• Index of Native American Legal Resources on the Internet
  • Indian Affairs: Laws and Treaties
    Compiled and edited by Charles J. Kappler. Hosted by the Oklahoma State University Library. Volumes I through VII are available on the web both as fully searchable digitized text and as page images.

Indian Claims Commission

Office of Hearings and Appeals

A and M Decisions (1920-1970)
Copps Mineral and Public Land Laws (1881, 1890)
Digest of Grazing Decisions (1993-2001)
Director's Decisions (1996 to the present)
Hearings Division (Selected, 2000 to the present)
IBIA Decisions (1970 to the present)
IBLA Decisions (1970 to the present)
Land Decisions (1881-1929) and Interior Decisions (1930-1994)
Solicitor's Opinions (1993 to the present)

  • Rules and Regulations for the Organization of the Indian Tribes of Oklahoma under section 3 of the Oklahoma Welfare Act as approved by the Secretary of the Interior, Harold L. Ickes, December 18, 1936
  • Tribal Court Clearinghouse
    The Tribal Court Clearinghouse is designed as a resource for tribal justice systems and others involved in the enhancement of justice in Indian country.
  • Turtle Talk
    Turtle Talk is the blog for the Indigenous Law and Policy Center at Michigan State University College of Law. There are news items related to Indian law and politics, with a special emphasis on topics related to Indian tribes in Michigan and the Great Lakes region. In addition, Turtle Talk offers links to every Supreme Court case involving Federal Indian law from 1959 to the present.


Bibliographies and Resources


Digital Libraries

  • American Indians of the Pacific Northwest
    This collection represents a selection of the collections of the University of Washington Libraries and the Museum of History and Industry in Seattle, and the Northwest Museum of Arts and Culture in Spokane, Washington. It includes original photographs and documents about the Northwest Coast and Plateau Indian cultures, complemented by essays written by anthropologists, historians, and teachers about both particular tribes and cross-cultural topics. These cultures have occupied, and in some cases still live in parts of Alaska, British Columbia, Washington, Oregon, Idaho, and Montana. Maps are available that show traditional territories or reservation boundaries.

    Most of the photographs date from before 1920. Primary text sources include six Indian treaties negotiated in 1855 and over 3,800 pages from the Annual Reports of the Commissioner of Indian Affairs to the Secretary of the Interior from 1851 through 1908. Secondary sources include 89 articles from the Pacific Northwest Quarterly and 23 papers from the University of Washington Publications in Anthropology series. A few additional photographs and articles were sought from other institutions and added to the collection to complement the topical essays.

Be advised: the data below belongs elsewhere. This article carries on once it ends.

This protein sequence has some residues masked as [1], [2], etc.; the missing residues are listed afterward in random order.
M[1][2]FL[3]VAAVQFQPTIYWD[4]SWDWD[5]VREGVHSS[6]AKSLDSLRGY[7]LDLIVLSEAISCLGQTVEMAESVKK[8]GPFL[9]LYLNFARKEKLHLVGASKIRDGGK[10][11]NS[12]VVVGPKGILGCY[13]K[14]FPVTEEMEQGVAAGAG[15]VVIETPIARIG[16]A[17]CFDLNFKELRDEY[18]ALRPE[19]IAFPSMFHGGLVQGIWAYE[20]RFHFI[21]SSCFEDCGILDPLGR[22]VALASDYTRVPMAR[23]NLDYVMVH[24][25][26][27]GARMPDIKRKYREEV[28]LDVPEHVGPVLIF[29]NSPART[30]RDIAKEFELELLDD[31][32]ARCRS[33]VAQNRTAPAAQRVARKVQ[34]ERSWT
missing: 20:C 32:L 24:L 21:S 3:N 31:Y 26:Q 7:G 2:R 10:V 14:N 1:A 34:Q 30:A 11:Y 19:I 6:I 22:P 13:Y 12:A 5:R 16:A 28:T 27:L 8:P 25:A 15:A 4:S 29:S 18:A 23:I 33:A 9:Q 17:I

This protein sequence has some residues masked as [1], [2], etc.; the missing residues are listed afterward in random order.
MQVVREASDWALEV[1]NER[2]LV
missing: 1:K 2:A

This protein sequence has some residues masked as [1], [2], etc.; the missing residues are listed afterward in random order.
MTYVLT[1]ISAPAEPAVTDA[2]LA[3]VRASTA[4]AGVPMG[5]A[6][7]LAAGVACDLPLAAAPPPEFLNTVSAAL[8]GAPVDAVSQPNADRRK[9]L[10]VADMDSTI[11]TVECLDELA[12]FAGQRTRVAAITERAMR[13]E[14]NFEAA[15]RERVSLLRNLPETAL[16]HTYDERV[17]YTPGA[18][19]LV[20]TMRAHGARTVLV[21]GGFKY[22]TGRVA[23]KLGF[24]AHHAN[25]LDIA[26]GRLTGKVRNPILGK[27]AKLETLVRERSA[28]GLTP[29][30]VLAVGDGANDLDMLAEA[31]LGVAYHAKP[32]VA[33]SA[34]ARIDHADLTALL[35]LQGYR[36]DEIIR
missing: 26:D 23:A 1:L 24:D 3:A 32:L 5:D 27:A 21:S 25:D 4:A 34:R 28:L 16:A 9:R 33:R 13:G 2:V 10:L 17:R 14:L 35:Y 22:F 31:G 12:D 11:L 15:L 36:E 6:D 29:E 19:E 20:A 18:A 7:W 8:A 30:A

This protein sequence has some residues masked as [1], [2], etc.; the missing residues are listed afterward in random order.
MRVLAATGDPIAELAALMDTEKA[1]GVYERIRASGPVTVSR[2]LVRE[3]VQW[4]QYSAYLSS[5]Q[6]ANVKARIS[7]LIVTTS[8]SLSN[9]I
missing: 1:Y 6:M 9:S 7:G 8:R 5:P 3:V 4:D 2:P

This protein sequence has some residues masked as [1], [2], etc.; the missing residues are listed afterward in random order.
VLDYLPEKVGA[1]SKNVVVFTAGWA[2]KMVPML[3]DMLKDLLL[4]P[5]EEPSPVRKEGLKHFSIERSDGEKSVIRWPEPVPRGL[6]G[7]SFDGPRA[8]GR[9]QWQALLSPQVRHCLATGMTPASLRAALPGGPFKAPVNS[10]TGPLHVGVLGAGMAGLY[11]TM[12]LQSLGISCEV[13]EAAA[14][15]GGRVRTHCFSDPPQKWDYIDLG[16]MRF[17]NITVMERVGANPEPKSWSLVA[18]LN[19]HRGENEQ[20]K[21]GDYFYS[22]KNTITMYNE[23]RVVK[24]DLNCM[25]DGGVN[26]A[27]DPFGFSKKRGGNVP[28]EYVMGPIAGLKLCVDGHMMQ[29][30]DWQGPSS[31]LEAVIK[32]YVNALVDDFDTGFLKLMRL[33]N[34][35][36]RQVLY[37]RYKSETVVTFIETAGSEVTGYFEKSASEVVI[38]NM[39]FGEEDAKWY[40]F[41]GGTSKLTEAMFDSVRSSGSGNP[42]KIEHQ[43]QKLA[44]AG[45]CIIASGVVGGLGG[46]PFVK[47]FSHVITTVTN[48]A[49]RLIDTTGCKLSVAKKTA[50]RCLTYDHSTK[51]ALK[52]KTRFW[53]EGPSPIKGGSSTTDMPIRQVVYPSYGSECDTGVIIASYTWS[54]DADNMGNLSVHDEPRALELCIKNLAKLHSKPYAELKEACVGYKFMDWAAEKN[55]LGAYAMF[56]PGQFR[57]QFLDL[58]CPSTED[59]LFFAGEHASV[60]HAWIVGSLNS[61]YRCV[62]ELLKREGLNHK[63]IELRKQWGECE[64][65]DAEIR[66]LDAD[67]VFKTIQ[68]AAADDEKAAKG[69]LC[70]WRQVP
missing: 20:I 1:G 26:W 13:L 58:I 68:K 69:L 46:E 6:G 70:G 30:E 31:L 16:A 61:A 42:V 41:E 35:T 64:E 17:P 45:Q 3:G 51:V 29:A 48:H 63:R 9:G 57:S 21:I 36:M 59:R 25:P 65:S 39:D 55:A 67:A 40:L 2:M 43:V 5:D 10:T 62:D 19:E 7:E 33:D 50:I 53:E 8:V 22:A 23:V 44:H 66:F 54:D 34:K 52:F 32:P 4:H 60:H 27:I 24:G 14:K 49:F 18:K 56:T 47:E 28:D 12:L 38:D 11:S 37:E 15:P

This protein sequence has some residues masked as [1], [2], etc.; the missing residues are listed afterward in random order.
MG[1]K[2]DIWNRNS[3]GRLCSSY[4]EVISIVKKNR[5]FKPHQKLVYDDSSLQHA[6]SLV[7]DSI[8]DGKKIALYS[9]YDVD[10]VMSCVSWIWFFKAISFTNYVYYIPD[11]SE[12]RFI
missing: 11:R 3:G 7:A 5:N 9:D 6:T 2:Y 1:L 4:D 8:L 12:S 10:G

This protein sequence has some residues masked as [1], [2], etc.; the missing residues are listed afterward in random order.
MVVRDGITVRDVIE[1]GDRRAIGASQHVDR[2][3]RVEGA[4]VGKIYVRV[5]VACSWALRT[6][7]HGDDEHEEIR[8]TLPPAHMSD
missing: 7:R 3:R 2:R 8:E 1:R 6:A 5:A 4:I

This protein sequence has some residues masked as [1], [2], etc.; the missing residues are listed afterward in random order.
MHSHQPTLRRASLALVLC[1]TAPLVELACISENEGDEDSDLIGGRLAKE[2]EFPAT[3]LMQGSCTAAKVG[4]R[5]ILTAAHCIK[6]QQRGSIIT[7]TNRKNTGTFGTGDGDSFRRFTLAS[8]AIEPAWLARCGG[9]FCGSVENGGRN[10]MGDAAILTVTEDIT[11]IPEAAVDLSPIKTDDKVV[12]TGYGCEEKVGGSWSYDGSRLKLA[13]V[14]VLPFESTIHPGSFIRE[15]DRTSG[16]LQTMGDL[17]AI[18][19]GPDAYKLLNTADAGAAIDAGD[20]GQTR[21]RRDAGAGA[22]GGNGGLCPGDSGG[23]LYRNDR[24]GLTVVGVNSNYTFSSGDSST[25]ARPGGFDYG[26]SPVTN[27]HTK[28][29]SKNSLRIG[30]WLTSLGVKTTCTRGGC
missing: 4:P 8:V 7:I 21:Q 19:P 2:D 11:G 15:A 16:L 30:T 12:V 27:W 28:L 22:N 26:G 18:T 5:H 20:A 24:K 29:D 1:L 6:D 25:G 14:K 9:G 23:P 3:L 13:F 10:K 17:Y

• Duke Collection of American Indian Oral History
    Beginning in 1966, tobacco heiress and philanthropist Doris Duke funded seven American Indian oral history projects, including one based at the University of Oklahoma. The Duke Collection of American Indian Oral History online provides access to typescripts of interviews (1967 -1972) conducted with hundreds of Indians in Oklahoma regarding the histories and cultures of their respective nations and tribes. Related are accounts of Indian ceremonies, customs, social conditions, philosophies, and standards of living. Members of every tribe resident in Oklahoma were interviewed.
  • Edward S. Curtis's The North American Indian: Photographic Images
    The North American Indian by Edward S. Curtis is one of the most significant and controversial representations of traditional American Indian culture ever produced. Issued in a limited edition from 1907-1930, the publication continues to exert a major influence on the image of Indians in popular culture. Curtis said he wanted to document "the old time Indian, his dress, his ceremonies, his life and manners." In over 2000 photogravure plates and narrative, Curtis portrayed the traditional customs and lifeways of eighty Indian tribes. The twenty volumes, each with an accompanying portfolio, are organized by tribes and culture areas encompassing the Great Plains, Great Basin, Plateau Region, Southwest, California, Pacific Northwest, and Alaska. Featured here are all of the published photogravure images including over 1500 illustrations bound in the text volumes, along with over 700 portfolio plates.